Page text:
Note: Through the end of the year, we’ll be posting one blog per day from our top 10 “greatest hits” from Thoughts on Cloud since we launched in September. This post is #9 and was originally published on Oct. 20.
What are the requirements for a cloud provider to become successful, to manage effectively client expectation, ensure the required service level agreement, and at the same time manage a cloud environment?
Cloud can really be a disruptive model for the workforce. Other than the common benefits (and pitfalls) generally being discussed – such as cost savings, time-to-value, security, quality of service, and so on – one of the biggest shakeups because of the cloud will be with the workforce.
In this series of blogs, I’ll share my experience as IBM practitioner – simply based on recent client engagements where desktop virtualization, private desktop cloud, and desktop as a service (DaaS) were target environments (I will collectively refer to it as virtual desktop infrastructure, or VDI”). It is therefore a reflection of what customers actually implement, mixed with my comments and evaluations.
Real-World VDI (Part 5): End-user computing, the vision – Horizon, AppBlast, Octopus, and Should I skip the VDI bubble?
As I said, the announcements at VMworld caused me to adjust my view of VMware’s end-user capabilities, but more important on VDI as a whole. I’ll try to cover this in more detail in future posts but let me outline it on a high level.
Real-World VDI (Part 4): Rethinking my view of VMware’s user capabilities – the impact of VMware’s recent announcements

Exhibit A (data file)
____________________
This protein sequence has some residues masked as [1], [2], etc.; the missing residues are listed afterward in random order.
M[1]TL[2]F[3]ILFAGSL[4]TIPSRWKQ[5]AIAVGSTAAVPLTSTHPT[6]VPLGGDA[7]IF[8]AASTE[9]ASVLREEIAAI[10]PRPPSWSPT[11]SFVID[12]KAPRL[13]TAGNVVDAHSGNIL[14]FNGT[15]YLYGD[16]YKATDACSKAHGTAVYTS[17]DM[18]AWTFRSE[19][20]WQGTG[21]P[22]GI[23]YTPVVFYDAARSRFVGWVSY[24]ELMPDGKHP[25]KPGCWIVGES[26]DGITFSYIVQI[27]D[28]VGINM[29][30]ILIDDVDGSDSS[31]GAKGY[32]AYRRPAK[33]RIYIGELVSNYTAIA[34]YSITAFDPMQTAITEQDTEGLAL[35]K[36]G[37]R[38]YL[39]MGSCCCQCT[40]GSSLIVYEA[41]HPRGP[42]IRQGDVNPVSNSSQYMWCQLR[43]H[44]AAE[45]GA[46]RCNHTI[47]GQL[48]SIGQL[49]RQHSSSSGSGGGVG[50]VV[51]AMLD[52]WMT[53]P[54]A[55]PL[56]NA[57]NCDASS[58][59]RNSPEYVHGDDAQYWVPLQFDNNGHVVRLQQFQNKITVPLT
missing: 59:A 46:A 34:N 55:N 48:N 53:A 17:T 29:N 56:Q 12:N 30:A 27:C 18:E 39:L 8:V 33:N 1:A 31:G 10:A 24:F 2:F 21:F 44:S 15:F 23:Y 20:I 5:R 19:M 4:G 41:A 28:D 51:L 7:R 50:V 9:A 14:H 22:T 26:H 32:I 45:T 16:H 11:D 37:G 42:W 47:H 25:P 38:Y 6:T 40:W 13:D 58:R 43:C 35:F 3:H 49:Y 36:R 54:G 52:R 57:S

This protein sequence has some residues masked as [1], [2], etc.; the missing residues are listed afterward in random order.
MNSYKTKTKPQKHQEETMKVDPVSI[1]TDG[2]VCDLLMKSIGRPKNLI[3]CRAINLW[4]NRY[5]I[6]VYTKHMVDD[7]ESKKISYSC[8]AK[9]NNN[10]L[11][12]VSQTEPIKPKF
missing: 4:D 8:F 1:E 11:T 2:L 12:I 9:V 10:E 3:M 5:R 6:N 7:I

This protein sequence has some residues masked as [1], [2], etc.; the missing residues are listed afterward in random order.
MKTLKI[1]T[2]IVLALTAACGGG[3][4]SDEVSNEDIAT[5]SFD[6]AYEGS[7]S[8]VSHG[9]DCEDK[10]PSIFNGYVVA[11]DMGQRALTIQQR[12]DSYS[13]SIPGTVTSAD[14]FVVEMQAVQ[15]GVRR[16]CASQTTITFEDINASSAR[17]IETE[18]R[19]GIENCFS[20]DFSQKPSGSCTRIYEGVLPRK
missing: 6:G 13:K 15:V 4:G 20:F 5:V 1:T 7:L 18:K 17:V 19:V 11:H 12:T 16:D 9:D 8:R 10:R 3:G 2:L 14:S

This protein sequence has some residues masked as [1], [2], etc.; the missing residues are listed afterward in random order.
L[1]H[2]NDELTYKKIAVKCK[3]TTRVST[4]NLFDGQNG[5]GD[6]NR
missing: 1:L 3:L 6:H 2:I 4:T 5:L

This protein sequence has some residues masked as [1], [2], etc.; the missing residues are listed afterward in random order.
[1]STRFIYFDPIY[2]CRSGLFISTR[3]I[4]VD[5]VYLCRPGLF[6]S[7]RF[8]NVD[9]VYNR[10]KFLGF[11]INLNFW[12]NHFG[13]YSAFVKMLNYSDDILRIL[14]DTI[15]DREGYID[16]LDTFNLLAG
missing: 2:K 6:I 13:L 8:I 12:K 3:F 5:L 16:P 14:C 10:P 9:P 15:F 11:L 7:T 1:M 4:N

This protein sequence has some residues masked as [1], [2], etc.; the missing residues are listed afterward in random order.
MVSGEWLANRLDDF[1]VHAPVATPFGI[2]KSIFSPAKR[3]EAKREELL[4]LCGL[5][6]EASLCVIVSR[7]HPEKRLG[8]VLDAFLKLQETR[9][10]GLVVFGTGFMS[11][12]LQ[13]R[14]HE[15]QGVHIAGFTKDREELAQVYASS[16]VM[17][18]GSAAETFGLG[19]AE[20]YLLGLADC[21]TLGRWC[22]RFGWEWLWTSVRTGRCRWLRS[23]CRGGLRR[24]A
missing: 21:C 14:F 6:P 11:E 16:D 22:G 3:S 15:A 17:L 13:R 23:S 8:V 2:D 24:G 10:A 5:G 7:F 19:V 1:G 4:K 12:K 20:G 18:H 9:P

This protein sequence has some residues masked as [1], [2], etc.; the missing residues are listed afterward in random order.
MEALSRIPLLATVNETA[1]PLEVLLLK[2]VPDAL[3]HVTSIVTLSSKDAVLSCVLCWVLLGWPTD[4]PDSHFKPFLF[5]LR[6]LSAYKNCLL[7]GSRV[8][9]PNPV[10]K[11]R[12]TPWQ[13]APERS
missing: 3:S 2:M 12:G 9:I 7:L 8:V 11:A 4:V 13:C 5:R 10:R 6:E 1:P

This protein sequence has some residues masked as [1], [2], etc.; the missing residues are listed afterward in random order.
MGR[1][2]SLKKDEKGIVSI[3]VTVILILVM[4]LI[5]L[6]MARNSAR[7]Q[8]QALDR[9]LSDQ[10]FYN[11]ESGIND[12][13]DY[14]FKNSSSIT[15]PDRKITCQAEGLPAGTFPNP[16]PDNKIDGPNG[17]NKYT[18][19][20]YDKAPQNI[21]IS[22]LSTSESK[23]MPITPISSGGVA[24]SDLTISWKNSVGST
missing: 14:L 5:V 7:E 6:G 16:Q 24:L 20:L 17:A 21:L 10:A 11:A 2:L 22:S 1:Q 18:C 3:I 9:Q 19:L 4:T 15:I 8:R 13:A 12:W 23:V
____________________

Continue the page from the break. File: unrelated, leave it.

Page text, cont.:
The announcements at VMworld caused me to adjust my view of VMware’s user capabilities and vision. So what did VMware announce and why will it impact the current pattern and future directions?
Real-World VDI (Part 3): Cost case challenge: Help, I’m losing money with my virtual desktop offering
Why do we increasingly see cost concerns in VDI environments? As I mentioned, many of my recent customers already have an existing POC, pilot or (smaller) production environment in place and are considering moving to their phase 2. Some of those also use it as external or internal desktop clouds and desktop as a service (DaaS) offerings. And yes, having proven that the concept technically works means that they are exploring to include more complex user categories. But more importantly, moving forward many realize that optimization is needed to make viable the cost cases for desktop virtualization.
Real-World VDI (Part 2): Advanced graphics requirement: DirectX and OpenGL with HDX, RemoteFX, and PCoIP
Although most clients initially enthusiastically agree to address first the “low hanging fruits” of VDI, almost without exception I had the “dreaded question” come up consistently in the first meeting: “I have this user group with high-end graphics, video conferencing, 3D graphics, engineering application (replace this with your graphics intense application) requirements ... can we deliver this with our approach?
I attended two cloud conferences in the Bay Area last week. Cloud Leadership Forum in Santa Clara and Structure in San Francisco. It was evident that cloud computing has taken center stage in the world of IT and come a long ways from being pie-in-the-sky. The who’s who in information technology was there, socializing their […]
Want to understand the impact of Cloud on business continuity and resiliency, know more about what IBM is seeing in Cloud or have a general or specific Cloud question? Join IBM at Cloud Leadership Forum 2011. IBM speakers and presenters will be covering the below topics and more in workshop sessions plus demonstrations. Using the […]